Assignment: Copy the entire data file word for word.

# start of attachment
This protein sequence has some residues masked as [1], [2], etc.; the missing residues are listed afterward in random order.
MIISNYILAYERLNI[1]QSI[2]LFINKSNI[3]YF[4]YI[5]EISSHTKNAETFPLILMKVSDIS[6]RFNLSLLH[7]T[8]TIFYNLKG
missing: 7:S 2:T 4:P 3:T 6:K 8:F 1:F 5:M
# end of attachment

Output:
This protein sequence has some residues masked as [1], [2], etc.; the missing residues are listed afterward in random order.
MIISNYILAYERLNI[1]QSI[2]LFINKSNI[3]YF[4]YI[5]EISSHTKNAETFPLILMKVSDIS[6]RFNLSLLH[7]T[8]TIFYNLKG
missing: 7:S 2:T 4:P 3:T 6:K 8:F 1:F 5:M